Don’t mistake that for a lack of ambition. Hayes is open about wanting a career that fills arenas, and it’s hard for him not to compare himself to artists who have one. He confesses he unfollowed British superstar Ed Sheeran’s socials for a while “because I was like, I want that. I want that stadium show.” A Sheeran documentary on songwriting brought him back, reminding him what really matters: “Yo, that’s how I like making music, too, you know?”
For Hayes, the numbers — chart positions, ticket sales, streaming figures — are goals, but they aren’t a measure of success, and that, he says, is a change from earlier days. Now he measures success by longevity.
“In 60 years, am I still making music and are people still connecting with it?” he says. “That would be success.”
The connection with his fans, he’s come to realize, grows from “my story, unedited.” He calls the music on Wild Blue, Part 1 his “therapy.” He says Part 2 (release date undetermined) goes even further: “deep-dive intensive therapy.” A planned Part 3 promises even more vulnerability.
“I’ve been writing more than I have ever written in my life lately,” he says. “Yes, it’s music, but it’s also just a way for me to express things that I don’t really know how to figure out.”
And the quest for self-discovery continues. Hayes says he draws energy and insight especially from travel.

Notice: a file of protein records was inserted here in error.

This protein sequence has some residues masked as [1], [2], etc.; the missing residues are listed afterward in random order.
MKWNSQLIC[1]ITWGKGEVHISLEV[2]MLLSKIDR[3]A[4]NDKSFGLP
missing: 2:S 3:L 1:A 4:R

“The trips that I’ve taken have proven that they’re not just vacation trips,” he says. “They’re very personally telling. I end up feeling free enough to write a lot, which is a big deal for me.”
The Big Island of Hawaii holds particular fascination for him. He savors memories of an 11-mile walk through the bustling center of London that turned self-revelatory. He’s been working on his pilot’s license to literally stretch his wings, and his most recent obsession is Airstream trailers.
Hayes says he has his eyes on one big enough to fit portable recording equipment, as well as Ella and his rescue greyhound, Cole. At this point, though, he’s not making room for a significant other. A new relationship he talked about in January has since ended, and Hayes says he’s not ready for another.
“Not right now, not for a while,” he says. “This project made me aware of a lot of things that I really need to work on — and even before it, honestly. I think the breakup [last year] came because there was a realization of that, and I avoided that. There’s a lot of personal growth that I really want to achieve. And I’ve achieved enough to be proud of myself and happy, but I’ve achieved just enough to know that I’ve got a lot of work to do.”
Hayes says he realizes now just how young he was, at 19, when he had his initial success.
How has he changed most?
Hayes thinks for a moment. “Well, not everything is the end of the world,” he says finally. “That’s something I had to really learn about myself. That was the source of a lot of stress, the source of a lot of pressure, the source of a lot of anxiety.”
Yes, he says, he thinks about the remnant of that pressure, the music sitting on the shelf, and he wonders if there’s something worth salvaging. Still, if nothing ever comes of it, he says, he has made his peace.
“It got me here,” he says, “and I wouldn’t have this without all that.”